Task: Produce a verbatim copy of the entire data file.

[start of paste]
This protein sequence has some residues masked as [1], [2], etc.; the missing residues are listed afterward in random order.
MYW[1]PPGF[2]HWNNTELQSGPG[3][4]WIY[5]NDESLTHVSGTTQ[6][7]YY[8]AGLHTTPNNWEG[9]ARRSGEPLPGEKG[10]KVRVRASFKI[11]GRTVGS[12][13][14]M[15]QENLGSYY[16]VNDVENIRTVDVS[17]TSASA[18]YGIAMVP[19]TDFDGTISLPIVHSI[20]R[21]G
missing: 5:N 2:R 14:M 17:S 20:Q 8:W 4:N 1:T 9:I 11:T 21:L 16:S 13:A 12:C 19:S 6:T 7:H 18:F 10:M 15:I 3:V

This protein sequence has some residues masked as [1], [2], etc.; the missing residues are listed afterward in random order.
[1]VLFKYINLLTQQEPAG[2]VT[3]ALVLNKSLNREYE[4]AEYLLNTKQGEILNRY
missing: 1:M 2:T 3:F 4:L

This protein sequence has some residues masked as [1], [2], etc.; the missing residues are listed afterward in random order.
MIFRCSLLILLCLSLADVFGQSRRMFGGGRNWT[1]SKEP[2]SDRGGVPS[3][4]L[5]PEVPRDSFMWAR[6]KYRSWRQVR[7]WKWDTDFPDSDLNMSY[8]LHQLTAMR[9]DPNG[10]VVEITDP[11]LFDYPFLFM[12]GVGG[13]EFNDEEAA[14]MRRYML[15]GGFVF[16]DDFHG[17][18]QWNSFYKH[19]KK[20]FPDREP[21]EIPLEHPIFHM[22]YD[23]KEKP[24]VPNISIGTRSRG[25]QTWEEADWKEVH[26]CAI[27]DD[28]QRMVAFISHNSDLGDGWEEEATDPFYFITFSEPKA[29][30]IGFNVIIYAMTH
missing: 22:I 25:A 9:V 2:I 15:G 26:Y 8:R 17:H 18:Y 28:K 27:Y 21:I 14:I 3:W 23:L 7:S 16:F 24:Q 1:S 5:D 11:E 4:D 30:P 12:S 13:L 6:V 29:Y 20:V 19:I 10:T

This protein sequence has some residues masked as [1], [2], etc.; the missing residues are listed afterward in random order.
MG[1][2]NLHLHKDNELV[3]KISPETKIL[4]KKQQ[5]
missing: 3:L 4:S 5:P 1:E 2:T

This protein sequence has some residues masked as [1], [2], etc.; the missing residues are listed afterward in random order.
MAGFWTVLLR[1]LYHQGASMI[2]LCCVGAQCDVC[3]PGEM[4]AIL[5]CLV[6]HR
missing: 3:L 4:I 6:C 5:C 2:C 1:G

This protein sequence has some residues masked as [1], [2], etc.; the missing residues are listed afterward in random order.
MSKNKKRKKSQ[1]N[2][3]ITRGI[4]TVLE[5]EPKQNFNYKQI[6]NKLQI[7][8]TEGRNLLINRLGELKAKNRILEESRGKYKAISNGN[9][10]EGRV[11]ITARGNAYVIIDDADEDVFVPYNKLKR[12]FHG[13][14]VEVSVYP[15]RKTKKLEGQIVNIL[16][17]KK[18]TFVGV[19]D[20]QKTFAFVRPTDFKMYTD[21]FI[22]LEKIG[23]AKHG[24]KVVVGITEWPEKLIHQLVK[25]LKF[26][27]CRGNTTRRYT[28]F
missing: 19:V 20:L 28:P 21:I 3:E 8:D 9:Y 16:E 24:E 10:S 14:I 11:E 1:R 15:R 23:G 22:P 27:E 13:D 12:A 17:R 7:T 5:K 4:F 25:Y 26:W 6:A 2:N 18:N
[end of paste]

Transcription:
This protein sequence has some residues masked as [1], [2], etc.; the missing residues are listed afterward in random order.
MYW[1]PPGF[2]HWNNTELQSGPG[3][4]WIY[5]NDESLTHVSGTTQ[6][7]YY[8]AGLHTTPNNWEG[9]ARRSGEPLPGEKG[10]KVRVRASFKI[11]GRTVGS[12][13][14]M[15]QENLGSYY[16]VNDVENIRTVDVS[17]TSASA[18]YGIAMVP[19]TDFDGTISLPIVHSI[20]R[21]G
missing: 5:N 2:R 14:M 17:S 20:Q 8:W 4:N 1:T 9:I 11:T 21:L 16:S 13:A 12:C 19:S 6:T 7:H 18:F 10:M 15:I 3:V

This protein sequence has some residues masked as [1], [2], etc.; the missing residues are listed afterward in random order.
[1]VLFKYINLLTQQEPAG[2]VT[3]ALVLNKSLNREYE[4]AEYLLNTKQGEILNRY
missing: 1:M 2:T 3:F 4:L

This protein sequence has some residues masked as [1], [2], etc.; the missing residues are listed afterward in random order.
MIFRCSLLILLCLSLADVFGQSRRMFGGGRNWT[1]SKEP[2]SDRGGVPS[3][4]L[5]PEVPRDSFMWAR[6]KYRSWRQVR[7]WKWDTDFPDSDLNMSY[8]LHQLTAMR[9]DPNG[10]VVEITDP[11]LFDYPFLFM[12]GVGG[13]EFNDEEAA[14]MRRYML[15]GGFVF[16]DDFHG[17][18]QWNSFYKH[19]KK[20]FPDREP[21]EIPLEHPIFHM[22]YD[23]KEKP[24]VPNISIGTRSRG[25]QTWEEADWKEVH[26]CAI[27]DD[28]QRMVAFISHNSDLGDGWEEEATDPFYFITFSEPKA[29][30]IGFNVIIYAMTH
missing: 22:I 25:A 9:V 2:I 15:G 26:Y 8:R 17:H 18:Y 28:K 27:Y 21:I 14:I 3:W 23:L 7:S 16:F 24:Q 1:S 5:D 11:E 4:D 30:P 12:S 13:L 6:V 29:Y 20:V 19:I 10:T

This protein sequence has some residues masked as [1], [2], etc.; the missing residues are listed afterward in random order.
MG[1][2]NLHLHKDNELV[3]KISPETKIL[4]KKQQ[5]
missing: 3:L 4:S 5:P 1:E 2:T

This protein sequence has some residues masked as [1], [2], etc.; the missing residues are listed afterward in random order.
MAGFWTVLLR[1]LYHQGASMI[2]LCCVGAQCDVC[3]PGEM[4]AIL[5]CLV[6]HR
missing: 3:L 4:I 6:C 5:C 2:C 1:G

This protein sequence has some residues masked as [1], [2], etc.; the missing residues are listed afterward in random order.
MSKNKKRKKSQ[1]N[2][3]ITRGI[4]TVLE[5]EPKQNFNYKQI[6]NKLQI[7][8]TEGRNLLINRLGELKAKNRILEESRGKYKAISNGN[9][10]EGRV[11]ITARGNAYVIIDDADEDVFVPYNKLKR[12]FHG[13][14]VEVSVYP[15]RKTKKLEGQIVNIL[16][17]KK[18]TFVGV[19]D[20]QKTFAFVRPTDFKMYTD[21]FI[22]LEKIG[23]AKHG[24]KVVVGITEWPEKLIHQLVK[25]LKF[26][27]CRGNTTRRYT[28]F
missing: 19:V 20:L 28:P 21:I 3:E 8:D 9:Y 16:E 24:E 10:S 14:I 11:E 1:R 15:R 23:G 22:P 27:E 13:D 12:A 17:R 7:T 5:K 4:F 25:Y 26:W 6:A 2:N 18:N